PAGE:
April 16, 2018 2.07 pm This story is over 69 months old

Almost half of Lincolnshire child grooming cases involved Facebook

Facebook was used in almost 50% of Lincolnshire child grooming cases.

Almost 50% of child grooming offences recorded by Lincolnshire Police were linked to Facebook and associated apps in just nine months, children’s charity NSPCC has said.

Facebook, and apps owned by Facebook were used in 28 of the 60 offences recorded in the county since a new offence of Sexual Communication with a Child was introduced.

Victims as young as two years old were among those included in the 1,628 sexual communication crimes recorded nationally and revealed through a Freedom of Information request.

In the Midlands there were over 150 offences, with 84% of cases recorded on the social media giant and other Facebook-owned apps Instagram and Whatsapp.

The youngest victim in the region was only five-years-old.

NSPCC is calling for tougher regulations to social media sites after the investigation into Facebook where police disclosed which method predators used.

Wild West Web campaign

Secretary of State for Digital, Culture, Media and Sport Matt Hancock has plans to introduce a voluntary code for social networks, but the NSPCC want this to be mandatory.

As part of its #WildWestWeb campaign to keep young people safe online the NSPCC is urging Mr Hancock to bring in the following:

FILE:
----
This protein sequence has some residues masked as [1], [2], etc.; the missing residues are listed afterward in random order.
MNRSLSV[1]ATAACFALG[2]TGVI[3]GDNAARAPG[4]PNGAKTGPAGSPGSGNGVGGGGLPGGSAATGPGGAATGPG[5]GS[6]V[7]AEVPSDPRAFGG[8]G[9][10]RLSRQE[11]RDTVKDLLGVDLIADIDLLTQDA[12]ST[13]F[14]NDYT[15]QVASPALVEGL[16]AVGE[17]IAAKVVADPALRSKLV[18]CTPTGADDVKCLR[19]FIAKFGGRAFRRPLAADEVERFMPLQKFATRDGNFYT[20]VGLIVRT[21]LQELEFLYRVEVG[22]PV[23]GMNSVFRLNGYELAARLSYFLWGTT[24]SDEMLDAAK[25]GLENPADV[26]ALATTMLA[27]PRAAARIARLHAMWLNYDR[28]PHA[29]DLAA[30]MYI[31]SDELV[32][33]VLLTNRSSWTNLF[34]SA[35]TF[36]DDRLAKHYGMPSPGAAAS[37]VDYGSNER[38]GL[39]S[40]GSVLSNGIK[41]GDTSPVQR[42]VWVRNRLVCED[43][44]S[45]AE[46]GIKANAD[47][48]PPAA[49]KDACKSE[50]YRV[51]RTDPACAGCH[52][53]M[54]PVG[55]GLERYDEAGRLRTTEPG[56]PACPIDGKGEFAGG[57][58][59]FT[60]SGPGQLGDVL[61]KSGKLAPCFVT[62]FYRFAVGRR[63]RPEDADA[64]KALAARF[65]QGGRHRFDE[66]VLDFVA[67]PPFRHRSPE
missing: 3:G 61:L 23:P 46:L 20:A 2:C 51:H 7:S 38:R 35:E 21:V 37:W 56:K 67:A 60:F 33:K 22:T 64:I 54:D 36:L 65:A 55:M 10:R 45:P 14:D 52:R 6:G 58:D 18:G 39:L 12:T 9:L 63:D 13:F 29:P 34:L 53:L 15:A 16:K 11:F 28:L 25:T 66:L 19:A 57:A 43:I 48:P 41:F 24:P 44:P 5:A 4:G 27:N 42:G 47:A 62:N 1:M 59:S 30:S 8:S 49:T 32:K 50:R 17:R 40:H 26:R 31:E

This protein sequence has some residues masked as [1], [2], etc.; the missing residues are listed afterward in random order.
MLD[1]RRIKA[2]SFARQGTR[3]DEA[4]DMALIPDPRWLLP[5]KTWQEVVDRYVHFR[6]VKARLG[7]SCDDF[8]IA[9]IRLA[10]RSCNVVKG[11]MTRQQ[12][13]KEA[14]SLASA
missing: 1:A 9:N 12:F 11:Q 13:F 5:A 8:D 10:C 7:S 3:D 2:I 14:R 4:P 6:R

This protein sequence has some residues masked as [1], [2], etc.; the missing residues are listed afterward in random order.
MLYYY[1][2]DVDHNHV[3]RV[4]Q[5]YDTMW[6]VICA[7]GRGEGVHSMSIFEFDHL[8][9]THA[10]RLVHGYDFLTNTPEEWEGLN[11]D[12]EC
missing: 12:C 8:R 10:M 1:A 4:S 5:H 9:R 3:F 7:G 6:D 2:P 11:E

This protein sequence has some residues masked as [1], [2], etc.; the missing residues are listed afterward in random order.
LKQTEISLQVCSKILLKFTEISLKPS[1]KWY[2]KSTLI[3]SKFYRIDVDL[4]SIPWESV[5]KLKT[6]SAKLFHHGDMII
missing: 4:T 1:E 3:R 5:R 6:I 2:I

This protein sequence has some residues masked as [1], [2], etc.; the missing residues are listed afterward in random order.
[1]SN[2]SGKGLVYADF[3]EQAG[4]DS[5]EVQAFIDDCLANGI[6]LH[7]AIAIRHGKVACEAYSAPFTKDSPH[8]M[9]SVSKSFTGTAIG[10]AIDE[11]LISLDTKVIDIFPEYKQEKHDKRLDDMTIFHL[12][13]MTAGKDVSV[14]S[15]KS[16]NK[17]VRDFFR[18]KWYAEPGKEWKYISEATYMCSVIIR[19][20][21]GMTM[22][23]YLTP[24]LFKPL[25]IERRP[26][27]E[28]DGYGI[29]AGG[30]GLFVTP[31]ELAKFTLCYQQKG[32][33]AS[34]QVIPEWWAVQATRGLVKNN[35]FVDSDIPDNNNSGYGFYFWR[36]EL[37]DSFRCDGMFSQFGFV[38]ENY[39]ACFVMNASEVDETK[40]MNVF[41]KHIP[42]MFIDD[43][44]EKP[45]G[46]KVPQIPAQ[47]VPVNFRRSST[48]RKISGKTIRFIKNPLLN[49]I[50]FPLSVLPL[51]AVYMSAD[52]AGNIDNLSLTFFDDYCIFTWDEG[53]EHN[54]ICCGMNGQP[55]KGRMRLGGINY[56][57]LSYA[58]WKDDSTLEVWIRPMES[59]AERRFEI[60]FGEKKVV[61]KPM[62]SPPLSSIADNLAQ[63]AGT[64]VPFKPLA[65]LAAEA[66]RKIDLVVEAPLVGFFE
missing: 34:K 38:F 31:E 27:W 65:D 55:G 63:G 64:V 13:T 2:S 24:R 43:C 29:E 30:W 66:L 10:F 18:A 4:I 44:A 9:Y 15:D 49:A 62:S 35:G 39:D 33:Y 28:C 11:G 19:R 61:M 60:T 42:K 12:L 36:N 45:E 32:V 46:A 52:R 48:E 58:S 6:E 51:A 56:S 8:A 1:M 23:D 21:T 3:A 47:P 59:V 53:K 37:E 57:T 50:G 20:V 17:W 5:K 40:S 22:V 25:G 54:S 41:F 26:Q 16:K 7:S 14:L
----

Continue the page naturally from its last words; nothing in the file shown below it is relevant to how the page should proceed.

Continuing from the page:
• An independent regulator for social networks with fining powers.
  • A mandatory code which introduces Safe Accounts for children; grooming alerts using algorithms; and fast-tracking of reports to moderators which relate to child safety.
  • Mandatory transparency reports forcing social networks to disclose how many safety reports they get, and how they deal with those reports.

NSPCC Chief Executive Peter Wanless said: “Facebook has shown it is happy to use data for commercial purposes, but has failed to harness data in a way that can be used to prevent grooming.

“Facebook should be leading the way, but instead it has demonstrated time and again that self-regulation isn’t working and social networks can’t be left to mark their own homework.

“Mr Hancock could be the person who makes the internet a safer place, for every child now and in the future. We hope he seizes the chance to do that.”